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Rumors of Fraud
by Jared Israel (9-30-2000)
[Emperor's Clothes]

Rumors abound, anti-Yugoslav rumors. At the moment the rumors are not officially anti-Yugoslav; they are anti-Milosevich. But isn't it odd that the same newspapers and politicians who made "Serb" a curse word now speak with warmth of saving those same Serbians from Mr. Milosevich? British Foreign Minister Robin Cook waxes poetic in his appeal to Milosevich:

" honest with your people, do not cheat them. Get out of the way and let Serbia out of the prison into which you have turned it.'' (Quoted in Foreign Office News, )

Is this the same Cook who 18 months ago dropped anti-personnel bombs on Serbian outdoor markets? Was that for their own good? And what about the ten years of sanctions which have killed thousands by preventing Yugoslavia from importing medicine? (In case the Yugoslavs didn't notice they couldn't import medicine, Cook's heroic pilots bombed the main Yugoslav medical factory at the start of last year's "war.") The European Union has even banned Yugoslavia from importing spare parts to fix the bridges and hospitals NATO bombed last year. Cook is behind that ban as well. Being loved by Mr. Cook is dangerous.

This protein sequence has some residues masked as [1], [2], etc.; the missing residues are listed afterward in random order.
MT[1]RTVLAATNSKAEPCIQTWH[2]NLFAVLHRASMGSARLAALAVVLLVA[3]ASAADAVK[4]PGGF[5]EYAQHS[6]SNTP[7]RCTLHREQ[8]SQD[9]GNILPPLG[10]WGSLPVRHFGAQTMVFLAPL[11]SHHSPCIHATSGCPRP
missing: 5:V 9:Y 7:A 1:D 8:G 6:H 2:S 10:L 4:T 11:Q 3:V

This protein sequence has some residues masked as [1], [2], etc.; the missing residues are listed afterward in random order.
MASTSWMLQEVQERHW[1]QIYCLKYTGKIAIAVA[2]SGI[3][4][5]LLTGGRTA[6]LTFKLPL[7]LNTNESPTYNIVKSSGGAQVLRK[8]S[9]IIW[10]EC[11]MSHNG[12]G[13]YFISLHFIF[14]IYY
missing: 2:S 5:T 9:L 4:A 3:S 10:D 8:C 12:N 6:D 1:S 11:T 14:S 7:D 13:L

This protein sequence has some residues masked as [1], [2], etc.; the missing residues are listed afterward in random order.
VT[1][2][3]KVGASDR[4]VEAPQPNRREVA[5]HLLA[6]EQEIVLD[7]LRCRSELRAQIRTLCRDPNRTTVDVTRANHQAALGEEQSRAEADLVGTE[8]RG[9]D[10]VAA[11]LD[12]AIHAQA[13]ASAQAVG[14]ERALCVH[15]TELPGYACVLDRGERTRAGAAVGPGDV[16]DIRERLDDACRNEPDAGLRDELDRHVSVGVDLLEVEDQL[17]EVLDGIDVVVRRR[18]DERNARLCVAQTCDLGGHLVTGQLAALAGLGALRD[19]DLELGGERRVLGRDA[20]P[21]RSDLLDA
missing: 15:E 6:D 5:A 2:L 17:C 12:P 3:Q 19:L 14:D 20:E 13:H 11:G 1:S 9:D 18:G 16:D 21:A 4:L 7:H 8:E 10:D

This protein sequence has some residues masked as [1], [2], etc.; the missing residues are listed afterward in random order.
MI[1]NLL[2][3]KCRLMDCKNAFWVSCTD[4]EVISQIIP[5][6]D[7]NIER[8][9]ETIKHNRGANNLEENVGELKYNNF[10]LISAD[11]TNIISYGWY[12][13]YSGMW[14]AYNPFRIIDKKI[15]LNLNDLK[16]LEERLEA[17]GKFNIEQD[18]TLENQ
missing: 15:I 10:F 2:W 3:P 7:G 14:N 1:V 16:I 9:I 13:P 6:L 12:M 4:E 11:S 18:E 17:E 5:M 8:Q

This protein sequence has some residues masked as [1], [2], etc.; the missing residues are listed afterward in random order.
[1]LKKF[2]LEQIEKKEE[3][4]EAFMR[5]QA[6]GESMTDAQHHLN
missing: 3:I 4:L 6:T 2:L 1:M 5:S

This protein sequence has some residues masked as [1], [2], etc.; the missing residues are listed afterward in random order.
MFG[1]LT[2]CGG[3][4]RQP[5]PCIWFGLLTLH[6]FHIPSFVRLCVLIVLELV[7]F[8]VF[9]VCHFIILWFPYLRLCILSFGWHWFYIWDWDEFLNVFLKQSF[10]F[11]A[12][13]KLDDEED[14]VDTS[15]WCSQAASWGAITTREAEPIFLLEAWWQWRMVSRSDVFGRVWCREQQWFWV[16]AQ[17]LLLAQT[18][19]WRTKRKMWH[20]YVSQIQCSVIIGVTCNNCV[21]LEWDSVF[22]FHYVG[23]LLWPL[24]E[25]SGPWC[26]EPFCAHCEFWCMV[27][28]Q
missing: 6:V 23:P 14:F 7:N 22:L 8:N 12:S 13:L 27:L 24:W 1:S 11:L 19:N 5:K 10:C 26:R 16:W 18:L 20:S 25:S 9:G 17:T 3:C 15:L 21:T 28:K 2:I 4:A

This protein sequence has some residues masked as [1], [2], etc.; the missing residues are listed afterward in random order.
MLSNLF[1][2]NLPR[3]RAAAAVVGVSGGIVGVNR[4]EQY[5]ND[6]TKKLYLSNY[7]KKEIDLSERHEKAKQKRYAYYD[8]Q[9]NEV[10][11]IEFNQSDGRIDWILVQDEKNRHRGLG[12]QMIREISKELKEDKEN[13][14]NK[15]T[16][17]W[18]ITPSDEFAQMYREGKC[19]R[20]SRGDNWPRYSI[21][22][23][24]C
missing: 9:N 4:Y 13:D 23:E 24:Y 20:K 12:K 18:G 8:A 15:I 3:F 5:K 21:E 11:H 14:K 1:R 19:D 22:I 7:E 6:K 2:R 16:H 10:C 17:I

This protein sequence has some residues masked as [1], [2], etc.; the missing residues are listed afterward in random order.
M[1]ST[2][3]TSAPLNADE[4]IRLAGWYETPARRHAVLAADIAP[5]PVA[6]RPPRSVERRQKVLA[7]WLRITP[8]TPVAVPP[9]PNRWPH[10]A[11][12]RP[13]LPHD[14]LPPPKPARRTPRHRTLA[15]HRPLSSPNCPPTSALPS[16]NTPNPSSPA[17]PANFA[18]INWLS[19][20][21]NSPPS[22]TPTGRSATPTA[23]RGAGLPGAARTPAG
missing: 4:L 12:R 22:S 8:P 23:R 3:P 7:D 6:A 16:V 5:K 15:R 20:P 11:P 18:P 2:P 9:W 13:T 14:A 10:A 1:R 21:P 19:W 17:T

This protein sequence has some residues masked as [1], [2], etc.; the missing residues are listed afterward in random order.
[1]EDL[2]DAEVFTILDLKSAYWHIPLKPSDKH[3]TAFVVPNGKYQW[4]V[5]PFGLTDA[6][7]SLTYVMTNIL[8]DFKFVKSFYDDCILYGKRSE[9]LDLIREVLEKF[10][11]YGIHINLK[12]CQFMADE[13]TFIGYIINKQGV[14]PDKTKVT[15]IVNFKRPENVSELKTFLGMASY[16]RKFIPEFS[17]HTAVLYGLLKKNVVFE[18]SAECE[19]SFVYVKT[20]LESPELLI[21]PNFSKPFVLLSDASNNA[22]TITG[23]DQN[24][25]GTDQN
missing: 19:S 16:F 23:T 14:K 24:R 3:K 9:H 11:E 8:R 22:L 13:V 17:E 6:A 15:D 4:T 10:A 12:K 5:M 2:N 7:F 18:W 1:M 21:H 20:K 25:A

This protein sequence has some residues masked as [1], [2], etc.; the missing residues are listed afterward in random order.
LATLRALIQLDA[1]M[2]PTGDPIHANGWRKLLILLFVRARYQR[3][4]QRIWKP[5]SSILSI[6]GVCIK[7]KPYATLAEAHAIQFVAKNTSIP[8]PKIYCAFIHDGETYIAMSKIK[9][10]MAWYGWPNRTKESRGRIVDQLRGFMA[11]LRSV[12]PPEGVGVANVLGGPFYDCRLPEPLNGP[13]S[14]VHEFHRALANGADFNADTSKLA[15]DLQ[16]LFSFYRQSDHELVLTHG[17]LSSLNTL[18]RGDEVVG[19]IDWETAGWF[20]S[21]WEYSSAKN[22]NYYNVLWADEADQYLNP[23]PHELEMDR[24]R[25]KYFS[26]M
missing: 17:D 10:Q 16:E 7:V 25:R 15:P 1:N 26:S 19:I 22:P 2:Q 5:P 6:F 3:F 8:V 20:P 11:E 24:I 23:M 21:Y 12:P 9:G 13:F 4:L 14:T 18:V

Let's drop the baloney, shall we? The US and British leaders are trying to install a 'Yugoslav' government comprised of people in their pay. To this end the US and British governments (and servile media) have been accusing the people whom they want to get out of government (for whom the code word is 'Milosevich') of election fraud. No proof of fraud is offered, to be sure, but when has their ever been proof of Serbian misdeeds? The charges are not proved; they are repeated.

The problem is, repetition works. That of course is why the media employs it. The Nazis were pioneers in this area. They realized that if you took a simple point, without too much explanation, and repeated it enough times, it would stick in people's minds. So in this case, "election fraud, Milosevich is trying to steal the election" is repeated constantly no examples. No examples are given, not even false examples. It isn't necessary.

Case in point: I just received an email with an article on the Yugoslav elections by Chris Marsden and Tony Robson from something called the World Socialists. The article has some good analysis, but it also includes several unsupported slurs against the Serbian government; slurs because they are stated if they were proven fact, but without any proof. Why do people insist on affirming completely unproven speculations as if they were proven facts?

Marsden and Robson offer the following to show that the Yugoslav government has employed fraudulent election practices:

"The government's election commission also demanded that voters show their marked ballots to officials before placing them in the box. "